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Feuchtwanger and Judaism

History, Imagination, Exile

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Edited By Paul Lerner and Frank Stern

This collection of essays is devoted to the Jewish themes that ran through Lion Feuchtwanger’s life, works and worlds. Beginning with a selection of Feuchtwanger’s unpublished writings, speeches, and interviews, the volume examines the author’s approaches to Jewish history, Zionism, Judaism’s relationship to early Christianity and to eastern religions, and Jewish identity through his works, above all his historical fiction. Essays also trace translations of his works into English and Russian, and the meaning of his writing for various communities of Jewish and non-Jewish readers in Britain, North America, and the Soviet Union. A final section frames the issues around Feuchtwanger and Jewishness more broadly by considering the condition of exile and expanding the focus to communities of émigré writers and political figures in North America and beyond.
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3 Frühes Christentum in Lion Feuchtwangers Josephus-Trilogie (Detlef Blasche)

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Detlef Blasche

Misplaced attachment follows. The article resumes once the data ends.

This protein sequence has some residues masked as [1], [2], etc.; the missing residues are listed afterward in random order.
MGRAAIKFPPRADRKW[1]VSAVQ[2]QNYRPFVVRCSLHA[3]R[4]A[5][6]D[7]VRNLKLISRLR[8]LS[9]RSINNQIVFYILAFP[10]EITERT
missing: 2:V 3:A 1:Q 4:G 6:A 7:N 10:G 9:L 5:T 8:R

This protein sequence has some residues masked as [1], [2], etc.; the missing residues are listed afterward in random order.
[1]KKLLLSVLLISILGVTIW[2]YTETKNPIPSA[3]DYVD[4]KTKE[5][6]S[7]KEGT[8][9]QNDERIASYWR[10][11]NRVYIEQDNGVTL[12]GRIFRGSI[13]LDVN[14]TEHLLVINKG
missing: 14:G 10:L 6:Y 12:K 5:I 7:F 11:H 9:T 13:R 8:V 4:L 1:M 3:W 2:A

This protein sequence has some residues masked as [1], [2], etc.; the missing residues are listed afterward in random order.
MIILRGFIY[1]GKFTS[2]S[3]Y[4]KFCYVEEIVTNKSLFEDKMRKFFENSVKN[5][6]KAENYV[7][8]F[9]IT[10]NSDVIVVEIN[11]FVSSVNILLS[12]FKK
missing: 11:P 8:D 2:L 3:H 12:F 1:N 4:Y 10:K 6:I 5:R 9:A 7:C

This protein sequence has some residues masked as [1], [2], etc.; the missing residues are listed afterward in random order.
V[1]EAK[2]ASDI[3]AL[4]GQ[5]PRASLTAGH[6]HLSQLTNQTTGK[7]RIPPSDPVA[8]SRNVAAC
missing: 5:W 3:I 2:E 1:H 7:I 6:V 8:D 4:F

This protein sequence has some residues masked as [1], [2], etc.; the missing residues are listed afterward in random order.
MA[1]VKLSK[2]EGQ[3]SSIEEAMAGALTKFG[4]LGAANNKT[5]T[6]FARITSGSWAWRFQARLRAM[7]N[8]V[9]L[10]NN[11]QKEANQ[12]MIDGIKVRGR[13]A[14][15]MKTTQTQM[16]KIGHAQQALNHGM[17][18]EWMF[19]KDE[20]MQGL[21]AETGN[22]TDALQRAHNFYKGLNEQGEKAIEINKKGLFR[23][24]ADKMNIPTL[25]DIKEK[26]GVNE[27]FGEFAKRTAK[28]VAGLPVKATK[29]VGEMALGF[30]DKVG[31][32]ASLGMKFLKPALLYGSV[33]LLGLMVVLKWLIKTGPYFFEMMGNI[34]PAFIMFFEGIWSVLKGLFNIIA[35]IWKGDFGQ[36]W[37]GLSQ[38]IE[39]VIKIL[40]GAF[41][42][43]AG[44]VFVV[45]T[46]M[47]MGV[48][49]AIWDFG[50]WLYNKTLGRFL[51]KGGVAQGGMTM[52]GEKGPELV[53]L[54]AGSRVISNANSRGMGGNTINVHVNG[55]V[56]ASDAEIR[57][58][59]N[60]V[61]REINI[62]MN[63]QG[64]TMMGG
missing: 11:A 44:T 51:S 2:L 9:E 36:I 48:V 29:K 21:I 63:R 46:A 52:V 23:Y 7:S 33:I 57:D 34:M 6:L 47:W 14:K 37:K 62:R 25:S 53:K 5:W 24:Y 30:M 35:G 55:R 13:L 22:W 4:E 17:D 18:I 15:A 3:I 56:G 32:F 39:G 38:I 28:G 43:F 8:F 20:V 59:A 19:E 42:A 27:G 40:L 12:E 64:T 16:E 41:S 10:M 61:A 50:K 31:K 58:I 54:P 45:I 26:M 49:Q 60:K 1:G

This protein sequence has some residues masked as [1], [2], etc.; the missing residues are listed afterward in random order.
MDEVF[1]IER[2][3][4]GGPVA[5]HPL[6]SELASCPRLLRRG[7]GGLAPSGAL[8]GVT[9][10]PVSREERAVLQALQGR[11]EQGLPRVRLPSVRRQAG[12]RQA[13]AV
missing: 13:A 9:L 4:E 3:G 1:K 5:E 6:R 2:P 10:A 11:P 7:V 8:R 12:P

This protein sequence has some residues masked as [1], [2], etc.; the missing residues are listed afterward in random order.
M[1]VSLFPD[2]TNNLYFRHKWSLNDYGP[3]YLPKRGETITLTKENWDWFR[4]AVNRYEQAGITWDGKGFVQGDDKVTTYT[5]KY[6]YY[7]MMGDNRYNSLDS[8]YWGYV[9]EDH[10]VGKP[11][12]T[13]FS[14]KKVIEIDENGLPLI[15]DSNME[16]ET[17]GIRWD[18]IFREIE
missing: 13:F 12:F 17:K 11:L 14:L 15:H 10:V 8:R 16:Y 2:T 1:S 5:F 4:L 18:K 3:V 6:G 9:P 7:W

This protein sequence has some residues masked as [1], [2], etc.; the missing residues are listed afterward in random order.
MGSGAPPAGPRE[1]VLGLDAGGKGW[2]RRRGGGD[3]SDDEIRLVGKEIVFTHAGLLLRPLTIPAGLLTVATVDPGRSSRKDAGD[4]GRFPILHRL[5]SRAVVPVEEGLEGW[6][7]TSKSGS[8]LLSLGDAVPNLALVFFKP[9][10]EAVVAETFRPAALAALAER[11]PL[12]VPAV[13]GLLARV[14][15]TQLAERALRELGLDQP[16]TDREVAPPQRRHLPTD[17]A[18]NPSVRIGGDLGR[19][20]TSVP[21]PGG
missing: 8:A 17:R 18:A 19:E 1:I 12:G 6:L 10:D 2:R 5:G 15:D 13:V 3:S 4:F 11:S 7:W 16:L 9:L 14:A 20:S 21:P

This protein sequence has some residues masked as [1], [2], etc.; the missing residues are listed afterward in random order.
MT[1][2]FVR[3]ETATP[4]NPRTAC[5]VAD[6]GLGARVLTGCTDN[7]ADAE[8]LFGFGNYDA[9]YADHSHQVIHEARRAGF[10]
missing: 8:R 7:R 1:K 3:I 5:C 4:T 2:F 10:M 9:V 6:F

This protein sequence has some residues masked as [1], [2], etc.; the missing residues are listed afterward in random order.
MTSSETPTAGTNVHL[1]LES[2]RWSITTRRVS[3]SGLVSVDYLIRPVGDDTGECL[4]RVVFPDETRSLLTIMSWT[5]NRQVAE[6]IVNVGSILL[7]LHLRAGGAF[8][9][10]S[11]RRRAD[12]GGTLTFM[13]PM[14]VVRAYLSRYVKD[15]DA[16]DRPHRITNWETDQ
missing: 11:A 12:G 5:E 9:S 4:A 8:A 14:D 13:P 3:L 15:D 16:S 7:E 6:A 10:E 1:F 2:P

3 Frühes Christentum in Lion Feuchtwangers Josephus-Trilogie

abstract

The life and works of the Roman-Jewish historian Flavius Josephus stand at the center of Lion Feuchtwanger’s Josephus trilogy. Josephus’ works, which served as a model for the historical novel, are considered one of the main sources for Jewish historical accounts of the first century. The representation of Christianity and Christian doctrine are closely oriented around New Testament texts. Feuchtwanger works through the theory that the exclusion from the synagogue and John’s anti-Judaism were a consequence of proceedings of the Yavne Council. The destruction of the Second Temple (70 bce) was reported by Josephus in detail. Feuchtwanger allows his protagonists to discuss the different interpretations of it in Judaism and Christianity. The testimony of Flavius and the notes on John the Baptist from Josephus’ Antiquities are not included in his narrative; instead he attributes the references to the Essenes, the Jesus narratives of the Evangelists, to two people, whose trials and death sentences were intertwined. In addition, he interprets Jacob, whose stoning is reported in Josephus’ Antiquities, as one of the historical models.1

Feuchtwangers Zeit und jüdische Herkunft

Jüdisches Leben im wilhelminischen Deutschland war geprägt durch ein Nebeneinander von weit verbreiteter Orthodoxie und dem beginnenden, liberalen Judentum. Als Vater der jüdischen Aufklärung (Haskala) gilt←59 | 60→ Moses Mendelssohn (1729–86), auch wenn die Anfänge weiter zurückreichen. Zunächst gewachsen aus der j...

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